Highly inflexible solution: Since inflexibility shows in ability, these models are firm & rigid. A mix of outsourced payroll or in-house payroll setups are not assisted by them. They are indifferent for any customer specific reporting needs or service levels, resulting as a complete failure for many multinational companies. 

Lack of options: On adopting the aggregator model, companies have to tear and replace all the prevailing local salary system. This means a colossal load of:

  • Operational risk,
  • Financial cost,
  • Resources
  • And of course, time.

The global provider has a closed network of vendors which the customer is bound-to. If any customer wishes to switch from the dictated ones, tremendous costs awaited their way.

Lack of efficient global service: The payroll aggregator system has a ‘central service center’. The global payroll queries are all submitted to this inefficient helpline. Different queries presented to this service center takes days before a suitable answer arrives. Why? Well, this center obviously does not have knowledge about every country & its regulations. Queries put forth to them are pushed forward to the local vendors. Then follows a game of cat & mouse hunt as the service representatives chase the local vendors for answers. This entangled procedure results in delays and inefficiencies.

An extra layer of incompetence: Many companies using the payroll aggregator model upon inquiry revealed that they would have rather loved to remove this extra layer of the middle man & communicated with the local vendors directly. The aggregator gave them a little comfort of not dealing with each individual vendor and thus saving their time, however this solution, at the same time made things far more complicated.

Lack of flexibility for new services: The aggregator model lacks compatibility to quickly change the services or the service terms. As the change meant a change of individual contracts of the aggregator with the vendor, this is a high time & cost consuming exercise. The company has to stick to the original contract or go through a prolonged wait before the change of terms could be implemented.

A false global coverage: Often the term global coverage failed to achieve its true meaning as the aggregator model at most times, won’t work in the countries a company needs, or to do so, require expensive interfaces.

Breach of confidentiality of data: Where the payroll aggregator system promises security of sensitive data, in reality breach of confidentiality is amongst the most obvious fact. As these global providers work closely with the local vendors, company’s highly secretive data is roamed around from one hand to another, shared at every corner of the world. This not only affects fragile matters but risks the loss of important information. Making the company even more vulnerable than ever.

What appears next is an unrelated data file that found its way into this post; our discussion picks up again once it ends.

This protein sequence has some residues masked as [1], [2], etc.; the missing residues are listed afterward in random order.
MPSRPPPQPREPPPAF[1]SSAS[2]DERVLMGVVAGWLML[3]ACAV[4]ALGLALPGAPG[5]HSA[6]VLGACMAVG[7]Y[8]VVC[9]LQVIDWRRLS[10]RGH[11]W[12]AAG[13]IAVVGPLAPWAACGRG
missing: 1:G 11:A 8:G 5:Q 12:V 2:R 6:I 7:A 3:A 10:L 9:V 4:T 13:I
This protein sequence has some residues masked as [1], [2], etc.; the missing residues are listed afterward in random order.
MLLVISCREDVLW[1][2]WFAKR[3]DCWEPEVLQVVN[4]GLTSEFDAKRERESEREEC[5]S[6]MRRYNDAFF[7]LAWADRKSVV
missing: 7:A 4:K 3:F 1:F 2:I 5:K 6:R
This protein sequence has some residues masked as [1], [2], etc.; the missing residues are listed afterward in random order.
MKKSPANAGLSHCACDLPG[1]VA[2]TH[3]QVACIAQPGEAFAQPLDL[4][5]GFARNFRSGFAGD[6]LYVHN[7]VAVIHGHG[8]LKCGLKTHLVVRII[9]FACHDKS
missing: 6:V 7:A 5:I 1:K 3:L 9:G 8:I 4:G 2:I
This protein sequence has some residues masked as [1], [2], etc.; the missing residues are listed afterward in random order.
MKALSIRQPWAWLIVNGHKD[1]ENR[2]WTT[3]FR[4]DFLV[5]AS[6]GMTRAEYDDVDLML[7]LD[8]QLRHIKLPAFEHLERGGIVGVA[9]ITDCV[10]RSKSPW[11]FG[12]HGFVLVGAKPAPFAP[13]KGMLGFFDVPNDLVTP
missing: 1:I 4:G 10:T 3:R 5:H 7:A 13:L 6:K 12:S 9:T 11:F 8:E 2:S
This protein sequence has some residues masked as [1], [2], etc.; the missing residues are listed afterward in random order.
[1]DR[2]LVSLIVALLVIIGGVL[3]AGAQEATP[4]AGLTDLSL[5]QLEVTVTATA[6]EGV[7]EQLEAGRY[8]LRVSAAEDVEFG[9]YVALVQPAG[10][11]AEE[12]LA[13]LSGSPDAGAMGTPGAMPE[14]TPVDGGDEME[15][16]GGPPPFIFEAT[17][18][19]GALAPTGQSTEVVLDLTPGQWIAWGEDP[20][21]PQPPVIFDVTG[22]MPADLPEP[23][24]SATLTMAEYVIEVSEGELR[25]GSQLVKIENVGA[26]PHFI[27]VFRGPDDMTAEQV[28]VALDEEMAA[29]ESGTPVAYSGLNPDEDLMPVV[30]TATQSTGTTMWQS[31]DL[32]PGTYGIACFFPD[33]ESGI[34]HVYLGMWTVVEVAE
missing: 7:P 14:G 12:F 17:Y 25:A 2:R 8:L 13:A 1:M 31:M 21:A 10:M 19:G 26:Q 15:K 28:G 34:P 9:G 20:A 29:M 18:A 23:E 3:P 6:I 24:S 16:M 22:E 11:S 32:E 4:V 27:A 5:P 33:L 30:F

Conflicting data formats: The client and the aggregator both use different systems. The format of data requirement request from the aggregator (ultimately requested by the local vendors) is fairly inconsistent with the normal norms of the company. Essentially, the data has to be structured to meet the specific requirements of the aggregator. This manual amendment results in:

  • Impairing compliance
  • Introducing significant business model risk
  • Utilization of resources
  • An extra contracted employee to do the job
  • Additional costs
  • Additional time

Inability to switch: Most organizations find it rather traumatizing to rip and replace the existing infrastructure again and again, hence end-up sticking with the aggregator. This factor proves excellent for the aggregators but as for the customer, results in an inability to choose the next best option for them.

To Conclude:

What we would say is that the payroll aggregator model was broken since the very beginning it was introduced. Yet somehow for many years it has expertly hidden all the flaws, like a fresh coat of paint on a wall full of cracks. The payroll aggregator model has failed to add-in any value to the company’s structure.

Living in this fast-forward world, the demand for a good payroll system is not only high but a vital obstacle in the success of a business. We need a one-time, all-in-one solution. A technology that will enable efficient global payroll processing, delivery, reporting and workforce management.  A solution that would:

  • Centralize the global data processing
  • Bring compliance and control
  • Introduce global visibility
  • Be efficient and cost saving
  • Help to reap benefits of global outsourcing

As they say:

‘Winning the workforce will lead to winning the market’.

Making the right decision today can help save you from future losses. Using the aggregator model has such inherit disadvantages that cannot be eliminated by any safeguards. But it’s better now than never. Make wise choices when thinking to outsource your global payroll system.

So if you are considering or are currently using a payroll aggregator model, I think you should give your decision a second thought.